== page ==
Medial meniscal root avulsion: A biomechanical comparison of 4 different repair constructs

Richard Mitchell, Ryan Pitts, Young Mo Kim, Matthew J. Matava

Research output: Contribution to journalArticle

15 Scopus citations

Abstract

Purpose To evaluate the time-zero load-to-failure strength of 4 different constructs used to repair medial meniscal root avulsions. Methods Sixty fresh-frozen cadaveric knees with a mean age of 74 years were used for this study. Each knee was dissected to isolate the attachment of the posterior root of the medial meniscus to the tibial plateau. An Instron machine (Instron, Norwood, MA) with a custom-designed clamp was used to avulse the intact posterior meniscal root in 12 control specimens. An additional 48 specimens were tested after transection of the native meniscal root to evaluate the pullout strength of 4 different repair constructs using No. 0 FiberWire suture (Arthrex, Naples, FL): a single suture (n = 12), a double suture (n = 12), a loop stitch (n = 12), and a locking loop stitch (n = 12). Analysis of variance was used to compare load to failure and stiffness of all 4 groups; pair-wise, between-group differences were also assessed. Results Repair failure occurred most commonly by suture pullout in 94% of the specimens in the repair groups. For the controls, failure occurred most commonly at the meniscus-clamp interface. Failure load was highest for the control group (mean, 359.5 ± 168 N), followed in descending order by the locking loop stitch (191.4 ± 45.1 N), loop stitch (119.6 ± 55.0 N), double suture (96.2 ± 51.4 N), and single suture (58.2 ± 29.6 N). The control group was significantly stronger than 3 of the experimental groups (single suture [95% CI, 3.8 to 11.3], double suture [95% CI, 2.1 to 6.4], and loop stitch [95% CI, 2.0 to 4.5]; P <.0001) but not the locking loop stitch (P =.003; 95% CI, 1.2 to 3.2). The locking loop stitch was significantly stronger than the single suture (P <.0001; 95% CI, 2.0 to 5.4) and double suture (P =.003; 95% CI, 1.2 to 2.9). The locking loop stitch was significantly stiffer than the single suture (P <.0001; 95% CI, 3.8 to 20.3), double suture (P <.0001; 95% CI, 2.0 to 9.8), and loop stitch (P =.03; 95% CI, 1.1 to 5.5) but not significantly different from the control group (P =.93; 95% CI, 0.3 to 1.9). Age and gender had no effect on pullout strength. Conclusions The results of this study show that the locking loop stitch provided time-zero load-to-failure strength that most closely approximated the strength of the native meniscal root in addition to being significantly stronger and stiffer than 3 other commonly used repair methods. The true strength of the native meniscal root is unknown based on limitations with our testing methodology. Clinical Relevance The locking loop stitch exhibited the highest load to failure and stiffness of the 4 fixation methods tested, despite the fact that none of the fixation methods replicated the strength of the intact meniscal root. It is currently unknown what strength of fixation is required for healing of meniscal root repairs.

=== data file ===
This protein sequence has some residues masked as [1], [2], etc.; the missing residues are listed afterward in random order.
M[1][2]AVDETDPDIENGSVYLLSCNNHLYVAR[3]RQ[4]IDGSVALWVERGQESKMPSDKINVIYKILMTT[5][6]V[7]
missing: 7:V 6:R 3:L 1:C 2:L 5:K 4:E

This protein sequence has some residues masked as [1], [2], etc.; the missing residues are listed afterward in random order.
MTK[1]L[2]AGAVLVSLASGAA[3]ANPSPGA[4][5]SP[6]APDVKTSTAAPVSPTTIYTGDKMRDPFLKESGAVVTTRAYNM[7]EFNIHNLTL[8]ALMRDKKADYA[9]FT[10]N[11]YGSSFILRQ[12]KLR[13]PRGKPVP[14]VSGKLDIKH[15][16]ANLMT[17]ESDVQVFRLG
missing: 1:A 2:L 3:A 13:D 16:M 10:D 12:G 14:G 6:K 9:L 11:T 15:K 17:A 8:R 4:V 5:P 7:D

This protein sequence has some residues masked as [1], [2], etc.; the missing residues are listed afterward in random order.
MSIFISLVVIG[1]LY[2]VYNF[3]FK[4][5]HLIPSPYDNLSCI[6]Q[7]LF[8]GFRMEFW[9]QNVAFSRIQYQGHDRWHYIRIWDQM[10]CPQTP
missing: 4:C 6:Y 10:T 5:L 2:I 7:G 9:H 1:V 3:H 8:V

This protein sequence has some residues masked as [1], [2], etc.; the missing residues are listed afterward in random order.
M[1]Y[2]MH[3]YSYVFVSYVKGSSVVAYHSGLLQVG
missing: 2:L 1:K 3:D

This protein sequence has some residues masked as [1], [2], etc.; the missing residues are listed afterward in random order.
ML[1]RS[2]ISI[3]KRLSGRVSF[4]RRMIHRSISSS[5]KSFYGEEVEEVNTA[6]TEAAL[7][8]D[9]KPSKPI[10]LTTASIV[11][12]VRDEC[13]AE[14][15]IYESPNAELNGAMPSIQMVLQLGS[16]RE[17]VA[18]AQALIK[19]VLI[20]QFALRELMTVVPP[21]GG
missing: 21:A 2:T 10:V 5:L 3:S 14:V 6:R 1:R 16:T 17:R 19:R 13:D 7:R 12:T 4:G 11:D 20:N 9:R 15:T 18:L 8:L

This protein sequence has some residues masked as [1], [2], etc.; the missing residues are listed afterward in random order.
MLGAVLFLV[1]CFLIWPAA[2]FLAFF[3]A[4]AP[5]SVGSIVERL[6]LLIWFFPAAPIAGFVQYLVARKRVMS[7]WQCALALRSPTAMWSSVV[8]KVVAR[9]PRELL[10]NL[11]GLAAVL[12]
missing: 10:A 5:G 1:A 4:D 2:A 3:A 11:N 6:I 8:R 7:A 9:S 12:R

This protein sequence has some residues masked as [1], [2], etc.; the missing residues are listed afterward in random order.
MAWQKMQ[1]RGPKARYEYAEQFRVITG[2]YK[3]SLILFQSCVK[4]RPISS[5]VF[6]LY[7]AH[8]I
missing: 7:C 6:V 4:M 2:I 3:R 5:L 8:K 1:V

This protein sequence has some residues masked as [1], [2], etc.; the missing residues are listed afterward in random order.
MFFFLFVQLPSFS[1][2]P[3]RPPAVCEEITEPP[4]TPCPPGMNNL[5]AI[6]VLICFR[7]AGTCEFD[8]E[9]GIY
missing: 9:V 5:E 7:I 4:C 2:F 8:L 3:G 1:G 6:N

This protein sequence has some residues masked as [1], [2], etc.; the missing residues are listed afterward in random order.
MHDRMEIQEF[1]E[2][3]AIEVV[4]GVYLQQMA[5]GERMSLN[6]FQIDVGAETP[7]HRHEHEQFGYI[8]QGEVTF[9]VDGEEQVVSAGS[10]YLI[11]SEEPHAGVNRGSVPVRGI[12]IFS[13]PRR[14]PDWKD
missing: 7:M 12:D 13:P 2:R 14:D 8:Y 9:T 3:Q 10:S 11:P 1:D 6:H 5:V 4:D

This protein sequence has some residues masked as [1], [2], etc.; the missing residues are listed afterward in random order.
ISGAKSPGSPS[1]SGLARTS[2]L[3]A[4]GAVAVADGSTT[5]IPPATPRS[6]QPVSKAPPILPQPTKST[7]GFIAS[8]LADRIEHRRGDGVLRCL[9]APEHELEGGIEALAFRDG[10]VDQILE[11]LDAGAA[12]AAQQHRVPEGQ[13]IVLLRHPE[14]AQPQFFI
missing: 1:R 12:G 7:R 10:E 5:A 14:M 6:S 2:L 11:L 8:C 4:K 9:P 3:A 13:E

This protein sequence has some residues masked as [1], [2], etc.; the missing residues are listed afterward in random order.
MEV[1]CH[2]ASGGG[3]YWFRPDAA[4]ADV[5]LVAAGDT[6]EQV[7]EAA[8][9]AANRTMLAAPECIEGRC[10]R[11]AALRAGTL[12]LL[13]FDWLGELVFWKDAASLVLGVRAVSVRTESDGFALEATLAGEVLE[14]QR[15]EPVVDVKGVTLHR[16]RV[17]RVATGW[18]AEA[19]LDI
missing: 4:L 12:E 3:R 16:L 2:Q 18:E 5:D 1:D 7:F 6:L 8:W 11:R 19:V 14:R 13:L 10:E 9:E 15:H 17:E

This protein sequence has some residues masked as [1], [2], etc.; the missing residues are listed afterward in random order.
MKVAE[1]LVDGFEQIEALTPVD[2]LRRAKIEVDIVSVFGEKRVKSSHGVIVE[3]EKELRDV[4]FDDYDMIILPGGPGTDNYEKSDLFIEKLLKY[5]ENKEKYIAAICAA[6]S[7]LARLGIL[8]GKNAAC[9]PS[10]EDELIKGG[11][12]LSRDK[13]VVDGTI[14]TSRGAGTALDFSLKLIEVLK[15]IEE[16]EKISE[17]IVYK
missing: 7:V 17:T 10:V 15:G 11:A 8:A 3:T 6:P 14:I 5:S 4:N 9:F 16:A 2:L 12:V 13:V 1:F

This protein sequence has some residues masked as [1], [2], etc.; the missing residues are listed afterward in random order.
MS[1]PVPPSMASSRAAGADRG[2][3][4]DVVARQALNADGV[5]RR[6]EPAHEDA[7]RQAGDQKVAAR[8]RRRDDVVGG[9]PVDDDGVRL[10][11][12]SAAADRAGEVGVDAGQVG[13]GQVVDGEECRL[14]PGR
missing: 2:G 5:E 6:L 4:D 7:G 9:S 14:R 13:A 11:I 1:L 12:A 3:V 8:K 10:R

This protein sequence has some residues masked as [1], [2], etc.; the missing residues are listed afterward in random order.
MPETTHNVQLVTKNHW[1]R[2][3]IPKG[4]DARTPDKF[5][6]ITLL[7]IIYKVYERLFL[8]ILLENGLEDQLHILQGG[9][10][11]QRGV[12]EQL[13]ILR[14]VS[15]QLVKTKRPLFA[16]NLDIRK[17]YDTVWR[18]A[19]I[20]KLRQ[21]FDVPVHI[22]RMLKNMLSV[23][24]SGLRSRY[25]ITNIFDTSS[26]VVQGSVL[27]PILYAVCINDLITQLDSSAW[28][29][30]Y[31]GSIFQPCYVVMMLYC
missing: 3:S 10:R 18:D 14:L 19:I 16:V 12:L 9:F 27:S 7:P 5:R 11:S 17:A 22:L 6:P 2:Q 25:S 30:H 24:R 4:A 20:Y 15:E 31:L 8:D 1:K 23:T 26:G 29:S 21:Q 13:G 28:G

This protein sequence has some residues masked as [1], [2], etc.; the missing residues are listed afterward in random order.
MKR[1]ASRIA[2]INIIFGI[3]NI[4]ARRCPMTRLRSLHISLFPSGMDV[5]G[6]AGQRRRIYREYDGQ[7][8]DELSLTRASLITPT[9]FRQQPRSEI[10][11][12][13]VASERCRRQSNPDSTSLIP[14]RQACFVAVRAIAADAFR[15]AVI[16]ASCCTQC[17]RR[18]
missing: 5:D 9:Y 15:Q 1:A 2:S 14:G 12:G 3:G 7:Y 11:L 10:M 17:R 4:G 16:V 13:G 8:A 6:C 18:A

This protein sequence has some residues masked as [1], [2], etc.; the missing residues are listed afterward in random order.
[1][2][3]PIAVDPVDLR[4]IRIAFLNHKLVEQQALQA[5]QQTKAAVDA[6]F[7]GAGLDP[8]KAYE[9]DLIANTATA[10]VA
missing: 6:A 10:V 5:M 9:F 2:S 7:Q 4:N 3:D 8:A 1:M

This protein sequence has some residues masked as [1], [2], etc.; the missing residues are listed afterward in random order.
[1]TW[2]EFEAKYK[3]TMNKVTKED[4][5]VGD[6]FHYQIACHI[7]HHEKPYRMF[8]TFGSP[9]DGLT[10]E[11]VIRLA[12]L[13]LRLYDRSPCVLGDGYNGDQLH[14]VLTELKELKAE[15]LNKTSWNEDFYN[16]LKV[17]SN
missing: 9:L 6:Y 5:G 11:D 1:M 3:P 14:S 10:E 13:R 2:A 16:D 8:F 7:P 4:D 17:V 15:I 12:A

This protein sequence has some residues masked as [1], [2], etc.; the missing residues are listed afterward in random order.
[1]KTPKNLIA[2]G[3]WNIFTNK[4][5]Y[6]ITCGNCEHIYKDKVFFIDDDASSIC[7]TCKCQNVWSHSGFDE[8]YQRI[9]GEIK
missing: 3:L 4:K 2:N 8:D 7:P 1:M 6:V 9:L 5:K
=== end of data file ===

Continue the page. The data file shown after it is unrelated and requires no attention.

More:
Original languageEnglish
Pages (from-to)111-119
Number of pages9
JournalArthroscopy - Journal of Arthroscopic and Related Surgery
Volume32
Issue number1
DOIs
StatePublished - Jan 1 2016

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